How to Step In ... to Step Back: Supporting Independence in Mild Stages of Dementia

An initial dementia diagnosis can be overwhelming for families experiencing it for the first time. Many who don’t understand the many stages of memory loss might rush to step in and, among other things, hang up their loved one’s car keys or try to get them to move if they live alone.

In mild stages of memory loss, if the person is mobile and relatively healthy, this may not be necessary. However, setting up your loved one to live as independently as possible for as long as possible can give you the peace of mind you need to resist the urge to overstep.

“People with recent diagnoses can live independently for several years,” says Jessica Smith, Community Relations Director at YourLife™ of Wildwood, a new Memory Care community in Wildwood, Florida. “The degree of independence will change, perhaps very gradually, so it’s important for families to help their loved one prepare for these changes while being careful not to usurp independence before it’s time.”

In this post, we’ll consider how to step in and make driving and living at home safer during the mild stages of memory loss so you can take a step back.

 

DRIVING

People in mild stages of memory loss can usually continue driving safely but should be cleared by a doctor and given a professional assessment before getting back on the road. (Check your state’s laws regarding driving with dementia.)

Issues that families might think are related to the dementia diagnosis might be attributed to the effects of getting older. These include:

• Difficulty reading street signs

• Obstructed views or restricted movement due to changes in posture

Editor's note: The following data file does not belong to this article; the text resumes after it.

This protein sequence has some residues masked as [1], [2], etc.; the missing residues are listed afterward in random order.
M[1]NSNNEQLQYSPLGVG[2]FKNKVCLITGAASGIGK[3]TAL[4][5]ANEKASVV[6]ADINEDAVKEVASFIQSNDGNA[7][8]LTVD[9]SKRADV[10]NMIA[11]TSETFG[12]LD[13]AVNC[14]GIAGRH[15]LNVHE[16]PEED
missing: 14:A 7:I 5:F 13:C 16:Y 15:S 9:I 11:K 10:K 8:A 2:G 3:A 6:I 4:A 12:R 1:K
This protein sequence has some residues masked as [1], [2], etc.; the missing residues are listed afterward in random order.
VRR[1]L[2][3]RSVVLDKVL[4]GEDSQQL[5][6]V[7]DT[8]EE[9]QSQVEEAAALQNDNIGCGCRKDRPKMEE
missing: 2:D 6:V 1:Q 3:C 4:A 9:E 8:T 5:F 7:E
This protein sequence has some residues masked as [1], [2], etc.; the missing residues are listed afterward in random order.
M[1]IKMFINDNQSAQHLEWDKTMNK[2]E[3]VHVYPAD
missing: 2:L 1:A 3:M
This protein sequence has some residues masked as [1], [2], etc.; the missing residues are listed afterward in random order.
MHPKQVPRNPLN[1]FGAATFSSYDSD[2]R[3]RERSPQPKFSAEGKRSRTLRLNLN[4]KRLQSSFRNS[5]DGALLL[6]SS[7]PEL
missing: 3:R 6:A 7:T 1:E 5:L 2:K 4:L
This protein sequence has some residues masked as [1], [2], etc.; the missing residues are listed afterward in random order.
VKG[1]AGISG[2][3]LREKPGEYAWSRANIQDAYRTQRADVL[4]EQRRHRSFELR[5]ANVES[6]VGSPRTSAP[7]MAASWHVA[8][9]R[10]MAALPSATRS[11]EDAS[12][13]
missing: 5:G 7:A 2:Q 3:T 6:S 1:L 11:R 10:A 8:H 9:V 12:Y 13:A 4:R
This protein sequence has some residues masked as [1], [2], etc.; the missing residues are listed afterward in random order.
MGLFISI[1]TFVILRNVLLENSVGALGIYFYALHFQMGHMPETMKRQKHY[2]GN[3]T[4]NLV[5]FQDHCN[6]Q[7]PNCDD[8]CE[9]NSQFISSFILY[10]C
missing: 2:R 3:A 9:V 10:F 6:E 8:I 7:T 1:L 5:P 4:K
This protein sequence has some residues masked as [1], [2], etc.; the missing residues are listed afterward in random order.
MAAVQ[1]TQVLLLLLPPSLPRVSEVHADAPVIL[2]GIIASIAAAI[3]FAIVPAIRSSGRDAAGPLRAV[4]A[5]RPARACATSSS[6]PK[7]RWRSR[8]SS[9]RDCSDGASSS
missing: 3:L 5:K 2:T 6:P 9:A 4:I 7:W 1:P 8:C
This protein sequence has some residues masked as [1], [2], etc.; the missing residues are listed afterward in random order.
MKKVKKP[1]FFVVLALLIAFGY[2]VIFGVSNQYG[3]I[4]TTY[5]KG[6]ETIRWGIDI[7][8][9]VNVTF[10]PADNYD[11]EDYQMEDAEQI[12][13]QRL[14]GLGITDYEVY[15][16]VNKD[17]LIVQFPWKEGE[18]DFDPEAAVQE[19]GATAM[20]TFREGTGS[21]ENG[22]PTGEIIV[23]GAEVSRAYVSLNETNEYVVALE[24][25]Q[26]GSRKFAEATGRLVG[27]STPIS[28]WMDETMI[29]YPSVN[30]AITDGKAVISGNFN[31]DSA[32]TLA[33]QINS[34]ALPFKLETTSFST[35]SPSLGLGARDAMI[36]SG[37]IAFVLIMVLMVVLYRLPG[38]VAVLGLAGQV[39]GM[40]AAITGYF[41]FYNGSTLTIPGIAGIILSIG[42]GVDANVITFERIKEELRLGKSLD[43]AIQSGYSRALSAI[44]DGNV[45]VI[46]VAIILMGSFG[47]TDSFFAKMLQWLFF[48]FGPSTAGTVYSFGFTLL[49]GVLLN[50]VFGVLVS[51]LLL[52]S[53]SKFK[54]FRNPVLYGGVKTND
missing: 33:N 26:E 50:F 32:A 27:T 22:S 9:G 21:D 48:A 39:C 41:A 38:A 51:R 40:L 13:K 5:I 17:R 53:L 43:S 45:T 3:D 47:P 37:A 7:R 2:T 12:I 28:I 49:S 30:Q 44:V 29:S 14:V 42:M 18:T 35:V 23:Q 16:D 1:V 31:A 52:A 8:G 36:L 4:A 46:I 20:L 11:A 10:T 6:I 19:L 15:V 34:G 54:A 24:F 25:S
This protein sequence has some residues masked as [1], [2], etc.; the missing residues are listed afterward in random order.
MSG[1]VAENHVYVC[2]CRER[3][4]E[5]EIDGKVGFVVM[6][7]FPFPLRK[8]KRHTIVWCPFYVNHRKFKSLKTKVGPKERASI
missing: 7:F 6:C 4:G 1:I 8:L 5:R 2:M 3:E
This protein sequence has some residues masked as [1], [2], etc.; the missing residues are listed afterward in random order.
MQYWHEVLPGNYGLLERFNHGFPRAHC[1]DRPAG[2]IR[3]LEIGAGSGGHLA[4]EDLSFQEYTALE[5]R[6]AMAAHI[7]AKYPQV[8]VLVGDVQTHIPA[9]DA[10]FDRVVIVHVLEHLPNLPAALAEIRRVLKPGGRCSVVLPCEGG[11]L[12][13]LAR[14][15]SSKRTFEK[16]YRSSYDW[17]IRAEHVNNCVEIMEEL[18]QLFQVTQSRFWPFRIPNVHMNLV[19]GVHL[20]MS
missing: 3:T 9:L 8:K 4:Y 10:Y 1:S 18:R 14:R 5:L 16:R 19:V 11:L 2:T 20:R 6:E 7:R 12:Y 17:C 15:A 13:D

• Medications that cause drowsiness

• Oncoming headlights and glare interfere with ability to drive at night

• Decline in reaction time

 

If your loved one’s memory loss isn’t posing dangers when driving, but their driving techniques and safety approaches could use a tune-up, step in with these tips:

• Rethink your loved one’s meds or prescription eyewear. If medications make them tired or interfere with their concentration, their doctor may prescribe alternative medications that will treat the condition without the side effects. It’s also a good time to make sure their eyewear prescription is up to date and to ask their optometrist to recommend a good pair of nighttime driving glasses.

• Get a CarFitSM assessment. CarFit is a program co-developed by AAA, AARP® and AOTA® (the American Occupational Therapy Association) that evaluates drivers and their vehicles to ensure they "fit" properly for maximum comfort and safety. A team of trained technicians and/or health professionals can recommend the best seat, steering wheel and mirror positions, useful vehicle modifications, posture tips, and more to make your loved one’s time behind the wheel less physically taxing.

• Ask them to take the online, self-paced AARP Smart DriverTM course. New laws and technologies make today’s driving environment vastly different from when your loved one first got licensed. Plus, completion of this course could qualify your loved one for a multiyear car insurance discount.

• Consider car safety upgrades. AARP’s 90-minute Smart DriverTEKSM online workshop can help your loved one understand the latest high-tech safety features that can increase their – and your – peace of mind when they’re on the road. Learn about rearview cameras, smart headlights, automatic emergency braking systems, collision warning systems, drowsy driver alerts, assistive parking systems, blind-spot and lane-departure warning systems, and more.

RELATED: Safety First: Wearable Location Devices

 

Note: Even if your loved one stops driving but can live alone, you don’t have to assume the role of chauffeur or errand-runner. Not in today’s wonderful world of convenience and user-friendly apps.

• Teach them how to use a transportation service like Uber and takeout delivery apps like DoorDash.